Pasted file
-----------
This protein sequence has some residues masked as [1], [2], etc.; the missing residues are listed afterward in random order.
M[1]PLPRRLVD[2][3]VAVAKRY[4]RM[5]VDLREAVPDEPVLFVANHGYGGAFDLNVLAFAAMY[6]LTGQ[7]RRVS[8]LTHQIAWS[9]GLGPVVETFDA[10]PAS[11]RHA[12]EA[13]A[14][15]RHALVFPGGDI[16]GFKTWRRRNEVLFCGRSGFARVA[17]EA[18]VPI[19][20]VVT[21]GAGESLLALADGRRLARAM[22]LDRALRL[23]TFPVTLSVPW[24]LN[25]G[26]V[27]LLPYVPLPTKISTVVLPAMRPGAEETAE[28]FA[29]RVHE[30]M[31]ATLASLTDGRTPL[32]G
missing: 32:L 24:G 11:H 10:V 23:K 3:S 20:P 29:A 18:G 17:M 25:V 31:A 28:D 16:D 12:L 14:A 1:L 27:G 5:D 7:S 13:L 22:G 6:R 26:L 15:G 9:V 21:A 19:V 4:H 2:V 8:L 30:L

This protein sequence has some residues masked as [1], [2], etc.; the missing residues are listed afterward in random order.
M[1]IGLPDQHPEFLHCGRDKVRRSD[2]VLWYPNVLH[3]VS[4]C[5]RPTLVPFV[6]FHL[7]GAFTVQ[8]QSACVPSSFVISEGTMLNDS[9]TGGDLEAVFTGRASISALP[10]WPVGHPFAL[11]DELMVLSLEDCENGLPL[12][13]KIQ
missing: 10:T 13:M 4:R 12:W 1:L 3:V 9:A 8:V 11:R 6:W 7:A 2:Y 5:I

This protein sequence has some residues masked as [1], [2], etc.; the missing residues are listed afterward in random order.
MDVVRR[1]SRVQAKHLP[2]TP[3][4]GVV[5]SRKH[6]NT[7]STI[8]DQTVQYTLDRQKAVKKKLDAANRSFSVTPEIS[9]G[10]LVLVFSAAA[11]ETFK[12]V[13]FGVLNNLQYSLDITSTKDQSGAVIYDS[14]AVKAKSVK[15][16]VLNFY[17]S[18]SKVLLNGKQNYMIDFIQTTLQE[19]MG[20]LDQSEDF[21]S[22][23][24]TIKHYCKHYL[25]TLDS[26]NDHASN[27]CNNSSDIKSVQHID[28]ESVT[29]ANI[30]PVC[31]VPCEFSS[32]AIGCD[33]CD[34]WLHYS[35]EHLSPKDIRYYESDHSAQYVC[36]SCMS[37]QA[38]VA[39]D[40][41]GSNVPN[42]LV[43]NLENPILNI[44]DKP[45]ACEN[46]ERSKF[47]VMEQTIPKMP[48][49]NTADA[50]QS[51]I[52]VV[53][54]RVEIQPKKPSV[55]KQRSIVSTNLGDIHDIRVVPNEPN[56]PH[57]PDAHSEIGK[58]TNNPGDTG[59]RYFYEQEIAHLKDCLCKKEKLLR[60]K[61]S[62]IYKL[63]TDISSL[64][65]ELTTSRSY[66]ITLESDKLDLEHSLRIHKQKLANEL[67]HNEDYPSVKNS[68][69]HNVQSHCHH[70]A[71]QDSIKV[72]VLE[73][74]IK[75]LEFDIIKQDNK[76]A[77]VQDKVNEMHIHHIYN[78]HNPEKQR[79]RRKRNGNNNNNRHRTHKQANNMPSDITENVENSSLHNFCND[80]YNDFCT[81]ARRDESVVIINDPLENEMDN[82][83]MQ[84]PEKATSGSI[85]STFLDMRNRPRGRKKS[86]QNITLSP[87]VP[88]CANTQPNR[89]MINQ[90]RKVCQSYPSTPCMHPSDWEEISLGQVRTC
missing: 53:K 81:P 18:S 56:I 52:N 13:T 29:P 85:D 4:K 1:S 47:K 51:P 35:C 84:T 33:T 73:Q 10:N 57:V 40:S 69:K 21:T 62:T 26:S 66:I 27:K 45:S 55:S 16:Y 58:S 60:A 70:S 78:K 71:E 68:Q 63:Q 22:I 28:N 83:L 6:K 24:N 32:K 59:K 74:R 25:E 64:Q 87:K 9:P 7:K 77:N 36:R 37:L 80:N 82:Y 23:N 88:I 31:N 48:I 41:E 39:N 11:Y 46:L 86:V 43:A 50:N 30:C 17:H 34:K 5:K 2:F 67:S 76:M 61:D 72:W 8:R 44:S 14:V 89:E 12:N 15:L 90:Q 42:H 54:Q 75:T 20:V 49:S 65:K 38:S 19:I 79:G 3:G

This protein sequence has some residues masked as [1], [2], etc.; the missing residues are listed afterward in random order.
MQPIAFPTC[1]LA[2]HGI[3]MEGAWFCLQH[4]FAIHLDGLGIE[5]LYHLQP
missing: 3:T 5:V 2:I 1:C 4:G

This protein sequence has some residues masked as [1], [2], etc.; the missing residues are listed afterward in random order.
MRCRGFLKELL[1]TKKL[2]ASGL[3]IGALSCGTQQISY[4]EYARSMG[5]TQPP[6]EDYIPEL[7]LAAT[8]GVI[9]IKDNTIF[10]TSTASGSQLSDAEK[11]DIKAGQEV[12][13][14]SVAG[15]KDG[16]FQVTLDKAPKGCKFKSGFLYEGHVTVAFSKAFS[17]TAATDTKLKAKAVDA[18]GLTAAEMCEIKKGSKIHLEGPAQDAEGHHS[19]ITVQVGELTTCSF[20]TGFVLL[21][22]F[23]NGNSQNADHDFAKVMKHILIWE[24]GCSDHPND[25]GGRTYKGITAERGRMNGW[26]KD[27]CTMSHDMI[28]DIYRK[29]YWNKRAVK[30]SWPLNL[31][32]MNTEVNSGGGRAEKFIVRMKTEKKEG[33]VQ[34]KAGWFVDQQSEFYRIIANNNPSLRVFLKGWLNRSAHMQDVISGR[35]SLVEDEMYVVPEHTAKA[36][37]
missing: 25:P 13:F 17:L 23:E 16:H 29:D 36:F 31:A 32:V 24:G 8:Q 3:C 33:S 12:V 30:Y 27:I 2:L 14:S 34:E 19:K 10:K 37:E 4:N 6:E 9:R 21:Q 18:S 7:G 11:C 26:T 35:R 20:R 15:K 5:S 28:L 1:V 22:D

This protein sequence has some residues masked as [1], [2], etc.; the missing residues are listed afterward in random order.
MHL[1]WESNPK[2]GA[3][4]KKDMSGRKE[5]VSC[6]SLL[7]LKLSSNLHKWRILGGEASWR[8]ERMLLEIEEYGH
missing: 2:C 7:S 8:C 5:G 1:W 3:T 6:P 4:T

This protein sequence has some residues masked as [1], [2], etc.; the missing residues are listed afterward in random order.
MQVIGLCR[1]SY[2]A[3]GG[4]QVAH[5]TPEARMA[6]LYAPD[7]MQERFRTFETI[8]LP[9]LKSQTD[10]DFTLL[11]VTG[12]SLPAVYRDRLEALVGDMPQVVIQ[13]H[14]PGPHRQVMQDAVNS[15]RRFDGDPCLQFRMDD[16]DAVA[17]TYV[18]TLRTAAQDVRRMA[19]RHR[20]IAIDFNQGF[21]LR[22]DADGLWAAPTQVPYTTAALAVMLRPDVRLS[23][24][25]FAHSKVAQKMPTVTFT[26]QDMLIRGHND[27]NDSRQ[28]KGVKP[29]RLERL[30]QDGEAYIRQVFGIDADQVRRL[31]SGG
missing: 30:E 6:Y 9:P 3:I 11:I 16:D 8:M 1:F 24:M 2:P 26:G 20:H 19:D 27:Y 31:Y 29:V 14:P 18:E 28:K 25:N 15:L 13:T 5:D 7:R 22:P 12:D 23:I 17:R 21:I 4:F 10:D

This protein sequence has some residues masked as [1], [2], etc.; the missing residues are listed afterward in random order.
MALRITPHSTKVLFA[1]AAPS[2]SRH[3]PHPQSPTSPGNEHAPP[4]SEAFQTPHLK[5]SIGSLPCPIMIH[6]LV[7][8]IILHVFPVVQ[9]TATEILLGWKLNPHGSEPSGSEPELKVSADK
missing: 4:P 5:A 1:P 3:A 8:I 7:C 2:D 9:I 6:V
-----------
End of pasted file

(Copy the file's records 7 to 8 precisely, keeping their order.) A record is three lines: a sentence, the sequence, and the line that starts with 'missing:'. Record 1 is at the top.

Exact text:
This protein sequence has some residues masked as [1], [2], etc.; the missing residues are listed afterward in random order.
MQVIGLCR[1]SY[2]A[3]GG[4]QVAH[5]TPEARMA[6]LYAPD[7]MQERFRTFETI[8]LP[9]LKSQTD[10]DFTLL[11]VTG[12]SLPAVYRDRLEALVGDMPQVVIQ[13]H[14]PGPHRQVMQDAVNS[15]RRFDGDPCLQFRMDD[16]DAVA[17]TYV[18]TLRTAAQDVRRMA[19]RHR[20]IAIDFNQGF[21]LR[22]DADGLWAAPTQVPYTTAALAVMLRPDVRLS[23][24][25]FAHSKVAQKMPTVTFT[26]QDMLIRGHND[27]NDSRQ[28]KGVKP[29]RLERL[30]QDGEAYIRQVFGIDADQVRRL[31]SGG
missing: 30:E 6:Y 9:P 3:I 11:I 16:D 8:M 1:F 24:M 2:P 26:G 20:H 19:D 27:Y 31:Y 29:V 14:P 18:E 28:K 25:N 15:L 13:T 5:D 7:R 22:P 12:D 23:I 17:R 21:I 4:F 10:D

This protein sequence has some residues masked as [1], [2], etc.; the missing residues are listed afterward in random order.
MALRITPHSTKVLFA[1]AAPS[2]SRH[3]PHPQSPTSPGNEHAPP[4]SEAFQTPHLK[5]SIGSLPCPIMIH[6]LV[7][8]IILHVFPVVQ[9]TATEILLGWKLNPHGSEPSGSEPELKVSADK
missing: 4:P 5:A 1:P 3:A 8:I 7:C 2:D 9:I 6:V